The WEF report said insufficient genomic data policies expose countries and communities to the risk that certain actors will extract genetic and biologic information from their population and use it for their own benefit
Longstanding gaps in population understanding, inclusion in research and access to targeted care have caused healthcare disparities experienced among ethnic population, said World Economic Forum (WEF).
According to the WEF, the Covid-19 pandemic has provided another painful example of these disparities.
"As the industry moves towards more precise disease screenings, diagnostics and treatments thanks to genomic research, these disparities will grow. Analysis found 78 percent of people in genome-wide association studies are of European descent," said a report of the organisation.
Additionally, researchers from the Broad Institute of MIT and Harvard and Massachusetts General Hospital found data from the UK Biobank had a 4.5 times higher prediction accuracy for people of European ancestry than those of African ancestry, and two times higher accuracy than those of East Asian ancestry.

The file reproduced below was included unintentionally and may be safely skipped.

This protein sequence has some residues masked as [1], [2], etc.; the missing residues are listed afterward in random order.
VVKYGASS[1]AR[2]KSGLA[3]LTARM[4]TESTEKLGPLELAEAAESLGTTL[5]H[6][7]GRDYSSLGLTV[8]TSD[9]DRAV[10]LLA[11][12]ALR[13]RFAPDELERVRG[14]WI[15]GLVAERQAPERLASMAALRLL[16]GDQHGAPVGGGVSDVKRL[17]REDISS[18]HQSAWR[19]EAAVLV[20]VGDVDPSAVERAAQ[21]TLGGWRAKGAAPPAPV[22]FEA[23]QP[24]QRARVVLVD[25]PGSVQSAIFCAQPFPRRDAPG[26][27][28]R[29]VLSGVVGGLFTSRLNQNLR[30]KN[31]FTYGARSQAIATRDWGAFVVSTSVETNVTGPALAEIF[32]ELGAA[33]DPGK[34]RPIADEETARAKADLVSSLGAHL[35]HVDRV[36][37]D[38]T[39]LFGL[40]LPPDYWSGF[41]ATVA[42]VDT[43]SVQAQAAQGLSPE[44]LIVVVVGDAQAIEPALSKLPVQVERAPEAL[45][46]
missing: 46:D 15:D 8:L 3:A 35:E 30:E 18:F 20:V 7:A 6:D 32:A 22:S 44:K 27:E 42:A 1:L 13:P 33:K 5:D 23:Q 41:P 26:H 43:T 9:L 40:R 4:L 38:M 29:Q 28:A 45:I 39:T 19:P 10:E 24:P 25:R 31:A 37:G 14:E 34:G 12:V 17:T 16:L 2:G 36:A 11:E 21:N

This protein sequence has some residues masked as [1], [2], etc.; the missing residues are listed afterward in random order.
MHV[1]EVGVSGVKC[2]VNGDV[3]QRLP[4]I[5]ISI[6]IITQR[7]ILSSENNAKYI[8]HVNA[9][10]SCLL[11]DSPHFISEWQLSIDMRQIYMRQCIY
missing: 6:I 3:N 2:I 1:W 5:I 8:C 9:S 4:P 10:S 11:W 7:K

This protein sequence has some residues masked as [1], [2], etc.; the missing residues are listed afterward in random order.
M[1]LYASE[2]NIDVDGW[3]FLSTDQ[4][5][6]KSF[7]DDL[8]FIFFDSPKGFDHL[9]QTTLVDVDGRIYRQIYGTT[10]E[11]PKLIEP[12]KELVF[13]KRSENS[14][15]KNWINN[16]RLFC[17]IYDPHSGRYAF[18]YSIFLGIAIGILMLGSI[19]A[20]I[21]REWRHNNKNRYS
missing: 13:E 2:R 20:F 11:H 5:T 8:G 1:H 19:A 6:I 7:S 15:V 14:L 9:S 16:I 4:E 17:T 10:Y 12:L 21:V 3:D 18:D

Elissa Prichep, project lead, World Economic Forum, said, "The lack of diversity in research studies is leading to blind spots. Translated to the clinic, this means non-white minority populations may receive less accurate preventative screenings, less reliable diagnostics, less targeted treatments."
The WEF has been working on a framework and collaborated with more than 30 global leaders to support policy-makers, scientists, research participants and others in developing approaches that will lead to more inclusive genomic research.
The WEF report said insufficient genomic data policies expose countries and communities to the risk that certain actors will extract genetic and biologic information from their population and use it for their own benefit.